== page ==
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Service Learning

Day in and out, WKCD aims to spread a more capacious view of  “what kids can do” when given the opportunities and supports they deserve—a vision that makes room for real-world problem solving, teamwork, character and citizenship, learning from mistakes, creativity, social justice, and contribution. Service learning, at its best, provides a wealth of exemplars of the sort of powerful learning with public purpose that WKCD champions. Here we provide a directory (which we update regularly) of service learning stories that have captured our attention.

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Student Research for Action

From 2003 – 2006, WKCD provided competitive grants to high school students nationwide, inviting them to tackle important school and community issues. With support from the Bill & Melinda Gates Foundation, WKCD distributed $200,000 in funds to 52 schools in 17 states. Here we provide a rich archive of this initiative. Student Research for Action sends several critical messages: that complex problem solving, independent judgment, and teamwork merit a place in every high school's curriculum; that what happens inside a school's walls should connect to the world outside; that young people can reflect, analyze, and create new knowledge with public benefit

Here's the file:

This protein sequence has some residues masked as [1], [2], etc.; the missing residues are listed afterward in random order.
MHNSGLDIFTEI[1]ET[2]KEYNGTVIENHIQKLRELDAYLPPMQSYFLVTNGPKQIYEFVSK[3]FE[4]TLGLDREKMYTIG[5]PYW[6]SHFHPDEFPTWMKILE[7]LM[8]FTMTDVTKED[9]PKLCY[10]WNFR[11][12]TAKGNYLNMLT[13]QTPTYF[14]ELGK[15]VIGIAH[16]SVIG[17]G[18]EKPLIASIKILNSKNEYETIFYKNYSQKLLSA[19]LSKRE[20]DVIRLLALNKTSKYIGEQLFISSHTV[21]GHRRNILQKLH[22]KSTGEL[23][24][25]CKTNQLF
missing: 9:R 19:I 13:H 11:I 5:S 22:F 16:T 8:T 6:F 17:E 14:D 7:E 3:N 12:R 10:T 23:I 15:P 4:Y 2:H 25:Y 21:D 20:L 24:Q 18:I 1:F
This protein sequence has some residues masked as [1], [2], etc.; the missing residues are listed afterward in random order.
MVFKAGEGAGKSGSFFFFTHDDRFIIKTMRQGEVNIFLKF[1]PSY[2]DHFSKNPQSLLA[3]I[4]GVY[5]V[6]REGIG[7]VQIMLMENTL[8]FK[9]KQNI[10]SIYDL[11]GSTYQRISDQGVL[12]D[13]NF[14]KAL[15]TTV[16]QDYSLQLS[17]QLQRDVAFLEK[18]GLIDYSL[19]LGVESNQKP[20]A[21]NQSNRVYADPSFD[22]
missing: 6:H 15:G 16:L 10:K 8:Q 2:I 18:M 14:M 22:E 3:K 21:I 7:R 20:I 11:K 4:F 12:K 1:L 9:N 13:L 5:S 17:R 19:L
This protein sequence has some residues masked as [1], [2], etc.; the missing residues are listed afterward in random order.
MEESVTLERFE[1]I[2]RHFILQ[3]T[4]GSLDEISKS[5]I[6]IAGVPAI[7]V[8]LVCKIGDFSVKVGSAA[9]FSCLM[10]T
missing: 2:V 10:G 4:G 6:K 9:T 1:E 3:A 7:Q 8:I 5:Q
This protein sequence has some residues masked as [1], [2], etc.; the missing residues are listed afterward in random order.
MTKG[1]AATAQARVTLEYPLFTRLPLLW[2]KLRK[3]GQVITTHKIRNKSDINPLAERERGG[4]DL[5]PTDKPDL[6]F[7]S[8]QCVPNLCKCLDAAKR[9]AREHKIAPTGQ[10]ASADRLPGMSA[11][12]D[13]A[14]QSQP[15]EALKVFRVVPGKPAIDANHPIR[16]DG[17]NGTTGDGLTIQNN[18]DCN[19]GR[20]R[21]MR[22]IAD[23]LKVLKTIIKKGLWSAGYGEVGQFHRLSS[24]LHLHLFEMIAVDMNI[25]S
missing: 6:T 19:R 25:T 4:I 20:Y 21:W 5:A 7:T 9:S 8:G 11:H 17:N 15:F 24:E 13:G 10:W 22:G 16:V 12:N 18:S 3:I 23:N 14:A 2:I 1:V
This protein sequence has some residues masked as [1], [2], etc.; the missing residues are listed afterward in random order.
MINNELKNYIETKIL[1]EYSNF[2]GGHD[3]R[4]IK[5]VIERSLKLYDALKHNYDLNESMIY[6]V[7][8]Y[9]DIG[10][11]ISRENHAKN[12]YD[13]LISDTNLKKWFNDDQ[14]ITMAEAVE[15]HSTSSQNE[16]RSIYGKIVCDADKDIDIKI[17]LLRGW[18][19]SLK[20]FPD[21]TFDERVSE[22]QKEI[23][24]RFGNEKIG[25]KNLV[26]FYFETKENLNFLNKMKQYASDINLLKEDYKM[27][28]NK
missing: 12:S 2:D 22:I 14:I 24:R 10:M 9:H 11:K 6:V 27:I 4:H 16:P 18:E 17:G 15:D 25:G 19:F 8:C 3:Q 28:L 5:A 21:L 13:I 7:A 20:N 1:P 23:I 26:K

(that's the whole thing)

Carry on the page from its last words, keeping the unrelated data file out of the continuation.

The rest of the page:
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Students as Allies in School Reform

WKCD has a deep commitment to high school school reform. We join those who seek an unprecedented number of public schools that: arrange their resources so that each child is known well; set uncompromisingly high academic expectations for all children; respectfully assess the progress of each student by means of a careful and continuing review of that child's actual work; and exhibit daily the ideals of acting as a democratic and thoughtful learning community. We believe that students should be seen and welcomed as crucial investors in school improvement. Here we collect in one place the many initiatives, publications, and stories we’ve produced over the years.